Mind Mgmt is a wonderful series, filled with mystery and character (as well as some brutal deaths of said characters) and something that I also feel that this series judged perfectly is the stopping point. Too many comic runs are dragged on long past the point where they should’ve stopped (I’m looking at you, Fables!) and the ones that I love the most have known just how much space they needed in which to tell their story. Joe Hill’s incredible Locke and Key is the comic that I think did this best (and also had six volumes), giving the story just enough room to breathe and for every thread to be pulled together and resolved, without ever getting baggy. And Kindt judged perfectly how long to tell this tale, while not leaving you feeling like matters were unresolved (for they were not). Also, the final page is the perfect head-fuck to leave you on, especially for a series like this. I loved it!
I’m also astonished by the list of people they got to write the intro’s to these books: Scott Snyder, Brian Michael Bendis, Terry Moore (who’s excellent ‘Rachel Rising’ I will also be reviewing once the final volume is out), Greg Rucka, Darwyn Cooke and Damon Lindelof. That is a damn good list of writers willing to write an intro to the book, which I think tells you something about how well Mind Mgmt has been received by the other pros in the industry. I also need an opportunity to get my lovely hardcovers signed so hopefully Kindt will attend one of the UK based conventions this year. We’ll see.
I previously published an article on this blog that detailed my five favourite, currently running comic book series and that list included Mind Mgmt. Now that this series has concluded and I shall have to revise that list in due course and move Mind Mgmt to the list of my all time favourites. It really is that good! I just have no idea which series it will be replacing so instead maybe it should now be a list of my six favourite comic series of all time. That’s a better plan, I think.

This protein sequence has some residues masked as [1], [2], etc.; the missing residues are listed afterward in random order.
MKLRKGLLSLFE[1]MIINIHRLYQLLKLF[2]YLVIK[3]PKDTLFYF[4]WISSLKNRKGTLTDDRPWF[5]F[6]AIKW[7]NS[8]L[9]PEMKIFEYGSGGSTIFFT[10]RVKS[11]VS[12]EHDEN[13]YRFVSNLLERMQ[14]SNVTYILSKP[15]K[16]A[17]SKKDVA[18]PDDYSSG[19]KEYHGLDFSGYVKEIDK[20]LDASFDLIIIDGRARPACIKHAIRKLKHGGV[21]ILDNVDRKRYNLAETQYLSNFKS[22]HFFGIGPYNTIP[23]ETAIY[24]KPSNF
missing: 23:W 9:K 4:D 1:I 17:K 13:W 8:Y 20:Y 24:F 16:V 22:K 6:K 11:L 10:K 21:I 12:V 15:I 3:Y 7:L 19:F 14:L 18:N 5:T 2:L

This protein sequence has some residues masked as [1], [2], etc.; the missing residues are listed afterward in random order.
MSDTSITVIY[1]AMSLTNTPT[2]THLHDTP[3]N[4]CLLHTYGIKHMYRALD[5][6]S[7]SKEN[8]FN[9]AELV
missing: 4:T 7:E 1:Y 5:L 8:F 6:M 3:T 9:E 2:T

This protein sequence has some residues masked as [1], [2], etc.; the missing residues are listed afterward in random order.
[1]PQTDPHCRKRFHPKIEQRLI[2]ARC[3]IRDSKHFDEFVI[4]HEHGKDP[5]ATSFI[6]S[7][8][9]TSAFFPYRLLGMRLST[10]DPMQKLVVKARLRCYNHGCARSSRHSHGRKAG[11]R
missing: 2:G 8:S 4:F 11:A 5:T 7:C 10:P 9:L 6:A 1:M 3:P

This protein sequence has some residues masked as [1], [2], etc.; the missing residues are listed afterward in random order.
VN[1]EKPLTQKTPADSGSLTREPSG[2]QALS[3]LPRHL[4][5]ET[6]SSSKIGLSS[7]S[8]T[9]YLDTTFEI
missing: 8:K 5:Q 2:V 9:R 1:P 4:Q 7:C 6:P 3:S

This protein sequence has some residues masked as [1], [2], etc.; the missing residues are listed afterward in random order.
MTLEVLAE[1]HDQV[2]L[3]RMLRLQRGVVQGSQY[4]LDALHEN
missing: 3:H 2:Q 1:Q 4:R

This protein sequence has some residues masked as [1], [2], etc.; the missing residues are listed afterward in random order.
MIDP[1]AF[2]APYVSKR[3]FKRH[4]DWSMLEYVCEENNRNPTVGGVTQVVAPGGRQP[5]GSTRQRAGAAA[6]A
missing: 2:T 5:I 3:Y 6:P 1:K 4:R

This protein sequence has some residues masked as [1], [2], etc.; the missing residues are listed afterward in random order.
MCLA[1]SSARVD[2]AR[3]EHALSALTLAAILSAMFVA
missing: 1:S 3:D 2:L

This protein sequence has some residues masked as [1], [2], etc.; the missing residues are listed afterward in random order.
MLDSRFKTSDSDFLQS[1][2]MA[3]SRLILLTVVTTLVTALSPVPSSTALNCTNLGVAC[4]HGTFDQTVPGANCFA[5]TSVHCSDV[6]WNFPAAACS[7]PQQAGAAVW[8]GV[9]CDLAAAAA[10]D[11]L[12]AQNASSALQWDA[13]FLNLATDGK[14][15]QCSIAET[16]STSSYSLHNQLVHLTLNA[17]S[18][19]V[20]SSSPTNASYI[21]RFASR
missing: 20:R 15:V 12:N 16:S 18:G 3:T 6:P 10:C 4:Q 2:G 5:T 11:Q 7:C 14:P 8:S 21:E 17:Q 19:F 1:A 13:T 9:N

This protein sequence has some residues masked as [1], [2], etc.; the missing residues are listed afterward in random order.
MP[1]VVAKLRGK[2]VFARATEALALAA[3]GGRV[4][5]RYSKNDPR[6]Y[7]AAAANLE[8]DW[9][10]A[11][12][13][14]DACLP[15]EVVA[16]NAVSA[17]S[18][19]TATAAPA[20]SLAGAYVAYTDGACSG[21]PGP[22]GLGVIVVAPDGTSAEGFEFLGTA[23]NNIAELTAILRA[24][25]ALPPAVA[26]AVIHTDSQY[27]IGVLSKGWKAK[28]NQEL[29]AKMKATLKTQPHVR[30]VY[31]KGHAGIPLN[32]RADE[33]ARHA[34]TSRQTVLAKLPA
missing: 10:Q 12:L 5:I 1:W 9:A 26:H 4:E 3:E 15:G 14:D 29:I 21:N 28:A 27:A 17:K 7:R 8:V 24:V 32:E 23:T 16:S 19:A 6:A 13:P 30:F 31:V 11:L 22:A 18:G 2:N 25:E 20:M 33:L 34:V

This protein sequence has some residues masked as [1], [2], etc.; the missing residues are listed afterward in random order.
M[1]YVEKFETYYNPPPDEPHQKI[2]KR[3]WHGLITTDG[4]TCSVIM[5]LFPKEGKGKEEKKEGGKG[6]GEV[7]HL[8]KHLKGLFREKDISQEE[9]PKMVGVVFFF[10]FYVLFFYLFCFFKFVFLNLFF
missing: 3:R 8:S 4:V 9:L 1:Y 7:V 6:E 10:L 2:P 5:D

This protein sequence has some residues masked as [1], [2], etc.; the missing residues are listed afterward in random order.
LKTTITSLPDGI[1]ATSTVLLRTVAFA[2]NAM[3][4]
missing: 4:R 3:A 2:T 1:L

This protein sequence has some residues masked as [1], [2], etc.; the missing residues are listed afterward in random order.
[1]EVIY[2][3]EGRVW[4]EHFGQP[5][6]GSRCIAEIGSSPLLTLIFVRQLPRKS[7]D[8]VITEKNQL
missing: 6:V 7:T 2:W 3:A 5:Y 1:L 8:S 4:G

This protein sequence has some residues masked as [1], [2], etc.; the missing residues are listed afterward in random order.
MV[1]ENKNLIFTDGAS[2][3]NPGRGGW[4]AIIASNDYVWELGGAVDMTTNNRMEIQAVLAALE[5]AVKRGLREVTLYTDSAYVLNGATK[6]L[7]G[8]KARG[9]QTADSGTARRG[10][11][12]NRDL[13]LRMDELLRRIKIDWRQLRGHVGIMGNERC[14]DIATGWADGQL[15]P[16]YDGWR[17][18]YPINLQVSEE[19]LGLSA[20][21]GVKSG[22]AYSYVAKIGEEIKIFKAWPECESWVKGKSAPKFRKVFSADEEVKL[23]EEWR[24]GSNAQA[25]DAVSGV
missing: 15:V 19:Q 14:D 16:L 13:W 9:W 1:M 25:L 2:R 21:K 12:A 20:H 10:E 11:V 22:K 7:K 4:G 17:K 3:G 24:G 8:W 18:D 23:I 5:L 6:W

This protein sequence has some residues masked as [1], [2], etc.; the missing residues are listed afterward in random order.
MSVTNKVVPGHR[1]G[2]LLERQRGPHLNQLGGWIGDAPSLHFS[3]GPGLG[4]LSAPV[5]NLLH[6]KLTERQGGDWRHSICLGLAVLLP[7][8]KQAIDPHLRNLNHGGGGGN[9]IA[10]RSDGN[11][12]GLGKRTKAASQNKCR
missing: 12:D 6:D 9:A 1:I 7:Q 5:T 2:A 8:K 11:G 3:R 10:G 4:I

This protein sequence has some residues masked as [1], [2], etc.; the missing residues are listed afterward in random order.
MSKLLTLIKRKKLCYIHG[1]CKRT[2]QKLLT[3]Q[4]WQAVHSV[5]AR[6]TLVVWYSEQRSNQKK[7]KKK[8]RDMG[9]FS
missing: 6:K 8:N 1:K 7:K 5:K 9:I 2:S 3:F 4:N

So, if you have any interest in excellent comics, go on and pick up the first volume and give it a go. Eventually, I shall reread Mind Mgmt (including all the little notes in the margins, most of which I skipped over in my reread, wanting as I did to quickly get to the end!) and I feel that it is a series that will really reward further rereads. I suspect I will get something a little different out of it each time I do. If you like complex stories involving fantastic characters that somewhat mess with your head, then I can’t recommend Mind Mgmt highly enough. I for one will be looking forward to whatever projects Mr. Kindt releases in the future (bring on Past Aways!) and looking for the next series like this one, though I fear there will never be another quite like it. At least I have my beautiful hardcovers to enjoy, whenever the mood takes me. Cheers!
My debut novel, ‘Only an atheist can help Godsave the world’, is available now from all electronic retailers. Also check out my other “Rambling” blogs posts for articles on being an indie author, comics, politics, and reviews of books and movies! Also follow me on Twitter @onlyanatheist1. Cheers!